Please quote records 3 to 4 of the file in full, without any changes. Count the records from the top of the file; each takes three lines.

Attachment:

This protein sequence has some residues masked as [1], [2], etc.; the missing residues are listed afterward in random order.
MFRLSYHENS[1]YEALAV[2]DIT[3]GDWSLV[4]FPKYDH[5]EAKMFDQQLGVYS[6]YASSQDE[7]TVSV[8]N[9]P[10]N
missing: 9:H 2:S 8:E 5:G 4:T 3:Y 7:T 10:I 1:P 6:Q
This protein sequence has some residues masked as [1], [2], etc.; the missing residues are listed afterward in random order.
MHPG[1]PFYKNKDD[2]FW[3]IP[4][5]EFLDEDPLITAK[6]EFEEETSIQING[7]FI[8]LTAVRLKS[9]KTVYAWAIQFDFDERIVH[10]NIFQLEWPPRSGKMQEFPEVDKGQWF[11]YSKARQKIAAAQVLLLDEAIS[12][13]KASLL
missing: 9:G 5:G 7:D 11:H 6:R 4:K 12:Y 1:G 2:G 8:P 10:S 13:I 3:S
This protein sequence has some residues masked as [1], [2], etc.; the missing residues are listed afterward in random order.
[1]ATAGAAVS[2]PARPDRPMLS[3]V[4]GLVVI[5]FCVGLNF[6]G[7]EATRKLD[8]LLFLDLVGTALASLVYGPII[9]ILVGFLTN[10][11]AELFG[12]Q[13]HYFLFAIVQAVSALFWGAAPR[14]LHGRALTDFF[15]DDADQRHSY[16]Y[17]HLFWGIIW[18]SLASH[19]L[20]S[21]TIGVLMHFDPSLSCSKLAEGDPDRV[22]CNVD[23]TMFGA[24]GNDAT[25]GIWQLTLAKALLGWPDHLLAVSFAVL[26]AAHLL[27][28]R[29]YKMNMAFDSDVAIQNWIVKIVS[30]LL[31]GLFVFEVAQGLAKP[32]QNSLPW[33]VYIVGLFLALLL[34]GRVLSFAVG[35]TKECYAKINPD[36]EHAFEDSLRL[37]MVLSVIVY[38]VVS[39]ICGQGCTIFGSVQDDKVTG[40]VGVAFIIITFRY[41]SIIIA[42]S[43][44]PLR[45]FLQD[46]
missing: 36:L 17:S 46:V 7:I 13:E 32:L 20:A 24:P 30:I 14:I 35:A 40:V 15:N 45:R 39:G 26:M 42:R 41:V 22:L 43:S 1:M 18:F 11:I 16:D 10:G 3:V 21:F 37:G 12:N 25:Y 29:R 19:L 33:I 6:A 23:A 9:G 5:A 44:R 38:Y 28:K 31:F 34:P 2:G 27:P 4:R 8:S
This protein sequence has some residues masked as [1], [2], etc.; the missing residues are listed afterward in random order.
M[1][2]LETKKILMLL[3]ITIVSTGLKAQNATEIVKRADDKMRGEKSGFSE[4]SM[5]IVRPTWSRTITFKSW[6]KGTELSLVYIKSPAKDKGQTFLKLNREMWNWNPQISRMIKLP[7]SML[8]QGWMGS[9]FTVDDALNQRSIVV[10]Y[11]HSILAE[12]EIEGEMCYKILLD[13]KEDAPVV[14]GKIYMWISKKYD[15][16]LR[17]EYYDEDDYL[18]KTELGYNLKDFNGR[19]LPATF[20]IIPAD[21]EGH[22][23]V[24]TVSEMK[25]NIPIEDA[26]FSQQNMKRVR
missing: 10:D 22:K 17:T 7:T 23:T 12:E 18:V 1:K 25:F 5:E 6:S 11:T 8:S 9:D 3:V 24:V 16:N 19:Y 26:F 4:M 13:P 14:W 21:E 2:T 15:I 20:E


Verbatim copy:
This protein sequence has some residues masked as [1], [2], etc.; the missing residues are listed afterward in random order.
[1]ATAGAAVS[2]PARPDRPMLS[3]V[4]GLVVI[5]FCVGLNF[6]G[7]EATRKLD[8]LLFLDLVGTALASLVYGPII[9]ILVGFLTN[10][11]AELFG[12]Q[13]HYFLFAIVQAVSALFWGAAPR[14]LHGRALTDFF[15]DDADQRHSY[16]Y[17]HLFWGIIW[18]SLASH[19]L[20]S[21]TIGVLMHFDPSLSCSKLAEGDPDRV[22]CNVD[23]TMFGA[24]GNDAT[25]GIWQLTLAKALLGWPDHLLAVSFAVL[26]AAHLL[27][28]R[29]YKMNMAFDSDVAIQNWIVKIVS[30]LL[31]GLFVFEVAQGLAKP[32]QNSLPW[33]VYIVGLFLALLL[34]GRVLSFAVG[35]TKECYAKINPD[36]EHAFEDSLRL[37]MVLSVIVY[38]VVS[39]ICGQGCTIFGSVQDDKVTG[40]VGVAFIIITFRY[41]SIIIA[42]S[43][44]PLR[45]FLQD[46]
missing: 36:L 17:S 46:V 7:I 13:E 32:L 20:A 24:P 30:I 14:I 35:A 40:V 15:N 45:R 39:G 26:M 42:R 41:V 22:L 43:S 1:M 18:F 11:I 16:D 10:G 3:V 21:F 37:G 12:N 25:Y 29:R 19:L 33:I 6:A 23:A 9:G 5:A 44:R 38:Y 28:K 31:F 34:P 2:G 27:P 4:R 8:S
This protein sequence has some residues masked as [1], [2], etc.; the missing residues are listed afterward in random order.
M[1][2]LETKKILMLL[3]ITIVSTGLKAQNATEIVKRADDKMRGEKSGFSE[4]SM[5]IVRPTWSRTITFKSW[6]KGTELSLVYIKSPAKDKGQTFLKLNREMWNWNPQISRMIKLP[7]SML[8]QGWMGS[9]FTVDDALNQRSIVV[10]Y[11]HSILAE[12]EIEGEMCYKILLD[13]KEDAPVV[14]GKIYMWISKKYD[15][16]LR[17]EYYDEDDYL[18]KTELGYNLKDFNGR[19]LPATF[20]IIPAD[21]EGH[22][23]V[24]TVSEMK[25]NIPIEDA[26]FSQQNMKRVR
missing: 10:D 22:K 17:T 7:T 23:T 12:E 18:V 1:K 25:F 5:E 6:S 11:T 8:S 9:D 3:V 24:V 16:N 19:Y 26:F 4:M 13:P 14:W 21:E 2:T 15:I 20:E